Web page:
The expected market risk premium (ERP) tends to increase dramatically in bear markets (see Table 1). The ERP increased in all of the 11 bear markets, with increases ranging from 0.62 and 3.88 percentage points per annum. By contrast, the ERP often stays at lower levels in bull markets than in bear markets. The persistent increases in risk premia in bear markets reduce the value of long-duration stocks more than short-duration stocks, because long-duration stocks are more sensitive to changes in discount rates. We posit that duration risk explains the counter-cyclical risk premia of the value, profitability, investment and momentum factors. We find that the duration of stocks on the long side of SMB, HML and CMA are significantly shorter than those on the short side. This difference is consistent with a duration-based explanation of the bear market profits earned by these factors. To test whether duration does indeed explain the bear market premia earned by these factors, we construct a duration based factor following the same approach used to construct the Fama-French CMA factor in Fama and French (2018) (refer to Section 5 for the detail of portfolio construction). DURG and DUR refer to the duration factors based on duration measures from Gonçalves (2021) and Dechow et al. (2004), respectively. Similar to HML, RMW, CMA and UMD, the DURG and DUR factors also almost all of their profits in bear markets. Monthly returns from DURG and DUR average 1.77% and 1.06% each in bear market. However, their profits in bull markets average around zero. We find that the DURG factor subsumes the bear-market profits of the value (HML), profitability (RMW), investment (CMA) and momentum (UMD) factors. The DUR factor also renders almost all factors insignificant and explains a substantial portion of the bear-market profits from CMA and UMD factors. Importantly, the factors themselves do not subsume DURG in bear markets. The bear-market profit from the DUR factor is only subsumed by the CMA factor.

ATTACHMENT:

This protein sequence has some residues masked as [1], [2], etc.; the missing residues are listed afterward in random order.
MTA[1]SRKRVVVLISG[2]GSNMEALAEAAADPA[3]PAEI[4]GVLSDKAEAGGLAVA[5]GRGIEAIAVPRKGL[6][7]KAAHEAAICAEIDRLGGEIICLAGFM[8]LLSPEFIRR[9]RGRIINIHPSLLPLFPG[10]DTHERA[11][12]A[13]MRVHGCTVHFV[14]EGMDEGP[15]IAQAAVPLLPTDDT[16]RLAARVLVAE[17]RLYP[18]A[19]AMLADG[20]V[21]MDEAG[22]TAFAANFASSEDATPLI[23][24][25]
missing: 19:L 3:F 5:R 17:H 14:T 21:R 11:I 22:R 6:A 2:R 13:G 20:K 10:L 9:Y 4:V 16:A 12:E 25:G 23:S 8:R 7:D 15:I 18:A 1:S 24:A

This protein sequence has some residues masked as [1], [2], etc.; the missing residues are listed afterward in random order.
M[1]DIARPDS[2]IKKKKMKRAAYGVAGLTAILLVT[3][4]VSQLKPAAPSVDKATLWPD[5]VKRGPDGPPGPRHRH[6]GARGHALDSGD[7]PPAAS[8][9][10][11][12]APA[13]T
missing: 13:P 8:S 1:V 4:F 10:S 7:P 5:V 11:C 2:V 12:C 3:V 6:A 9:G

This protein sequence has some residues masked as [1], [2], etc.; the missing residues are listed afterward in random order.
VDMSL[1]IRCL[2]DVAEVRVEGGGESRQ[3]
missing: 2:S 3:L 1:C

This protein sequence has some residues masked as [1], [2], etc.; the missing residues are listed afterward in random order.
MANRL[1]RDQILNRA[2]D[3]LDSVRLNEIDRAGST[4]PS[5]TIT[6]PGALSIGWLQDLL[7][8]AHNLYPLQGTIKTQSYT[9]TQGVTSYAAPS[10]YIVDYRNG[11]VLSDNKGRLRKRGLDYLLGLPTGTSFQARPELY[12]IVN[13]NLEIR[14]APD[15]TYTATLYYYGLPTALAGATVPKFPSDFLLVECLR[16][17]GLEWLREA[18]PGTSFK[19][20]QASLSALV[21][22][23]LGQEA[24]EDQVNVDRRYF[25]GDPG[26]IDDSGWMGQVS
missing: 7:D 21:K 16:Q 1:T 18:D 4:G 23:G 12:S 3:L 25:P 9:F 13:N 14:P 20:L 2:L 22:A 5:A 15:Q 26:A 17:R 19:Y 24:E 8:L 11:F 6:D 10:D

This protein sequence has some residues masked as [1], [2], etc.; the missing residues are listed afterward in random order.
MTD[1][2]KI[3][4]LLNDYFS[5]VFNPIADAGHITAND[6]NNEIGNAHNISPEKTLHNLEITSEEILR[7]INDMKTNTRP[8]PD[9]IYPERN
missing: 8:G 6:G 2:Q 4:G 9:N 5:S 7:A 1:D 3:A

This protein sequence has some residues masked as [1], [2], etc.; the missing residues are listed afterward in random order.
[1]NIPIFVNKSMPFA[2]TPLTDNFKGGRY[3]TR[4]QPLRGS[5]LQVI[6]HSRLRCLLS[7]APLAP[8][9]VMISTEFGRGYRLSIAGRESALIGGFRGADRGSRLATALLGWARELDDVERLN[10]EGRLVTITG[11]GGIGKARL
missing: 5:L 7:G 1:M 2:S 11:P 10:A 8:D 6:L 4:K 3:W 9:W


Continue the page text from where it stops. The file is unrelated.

Widening credit spreads might force financially constrained firms to scale back their operations more aggressively. For example, financially constrained firms that face tightening external financing conditions may have to delay expansion plans or curtail sales to limit working capital demands. We find limited evidence for the mechanism described above. We construct two financial constraint indices, namely, the WW Index based on Whited and Wu (2006) and the HP Index based on Hadlock and Pierce (2010). We refer to the financial constraint factors based Whited and Wu (2006) and Hadlock and Pierce (2010) as FCWW and FCHP, respectively. Consistent with FarreMensa and Ljungqvist (2016), we show that firms in the small, value, weak (less-profitable) and aggressive (high-investment) portfolios are more financially constrained on average than firms in the large, growth, strong and conservative portfolios. Financial constraint factors (which buy financially constrained stocks and sell unconstrained stocks) are profitable in bull markets but loss-making in bear markets; this stands in contrast to the duration factors because duration factors make all their profits in bear markets. Financial constraint factors (FCWW and FCHP) only subsume the RMW factor in bear markets and leave the other factors intact. Moreover, the financial constraint factors are themselves subsumed by the HML factor and the CMA factor, as well as by the duration factors. This suggests that financial constraints at most plays a minor role in explaining bear market factor profitability.